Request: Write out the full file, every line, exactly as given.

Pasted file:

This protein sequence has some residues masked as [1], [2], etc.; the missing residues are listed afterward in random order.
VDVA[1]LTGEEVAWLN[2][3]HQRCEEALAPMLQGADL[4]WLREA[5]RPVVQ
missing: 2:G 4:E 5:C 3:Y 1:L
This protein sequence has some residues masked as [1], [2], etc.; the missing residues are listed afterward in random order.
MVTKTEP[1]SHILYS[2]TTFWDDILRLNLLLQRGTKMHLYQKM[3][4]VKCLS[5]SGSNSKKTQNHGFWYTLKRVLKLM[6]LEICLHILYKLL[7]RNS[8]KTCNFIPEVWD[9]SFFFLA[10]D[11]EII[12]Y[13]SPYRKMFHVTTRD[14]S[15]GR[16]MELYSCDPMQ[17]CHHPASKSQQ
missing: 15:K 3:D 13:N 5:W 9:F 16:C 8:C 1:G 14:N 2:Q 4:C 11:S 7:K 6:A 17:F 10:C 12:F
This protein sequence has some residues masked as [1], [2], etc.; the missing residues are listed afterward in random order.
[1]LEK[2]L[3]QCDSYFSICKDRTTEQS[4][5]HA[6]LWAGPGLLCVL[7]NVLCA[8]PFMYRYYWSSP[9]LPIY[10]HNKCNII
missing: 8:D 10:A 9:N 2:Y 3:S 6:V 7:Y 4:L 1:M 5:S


This protein sequence has some residues masked as [1], [2], etc.; the missing residues are listed afterward in random order.
VDVA[1]LTGEEVAWLN[2][3]HQRCEEALAPMLQGADL[4]WLREA[5]RPVVQ
missing: 2:G 4:E 5:C 3:Y 1:L
This protein sequence has some residues masked as [1], [2], etc.; the missing residues are listed afterward in random order.
MVTKTEP[1]SHILYS[2]TTFWDDILRLNLLLQRGTKMHLYQKM[3][4]VKCLS[5]SGSNSKKTQNHGFWYTLKRVLKLM[6]LEICLHILYKLL[7]RNS[8]KTCNFIPEVWD[9]SFFFLA[10]D[11]EII[12]Y[13]SPYRKMFHVTTRD[14]S[15]GR[16]MELYSCDPMQ[17]CHHPASKSQQ
missing: 15:K 3:D 13:N 5:W 9:F 16:C 8:C 1:G 14:N 2:Q 4:C 11:S 7:K 6:A 17:F 10:C 12:F
This protein sequence has some residues masked as [1], [2], etc.; the missing residues are listed afterward in random order.
[1]LEK[2]L[3]QCDSYFSICKDRTTEQS[4][5]HA[6]LWAGPGLLCVL[7]NVLCA[8]PFMYRYYWSSP[9]LPIY[10]HNKCNII
missing: 8:D 10:A 9:N 2:Y 3:S 6:V 7:Y 4:L 1:M 5:S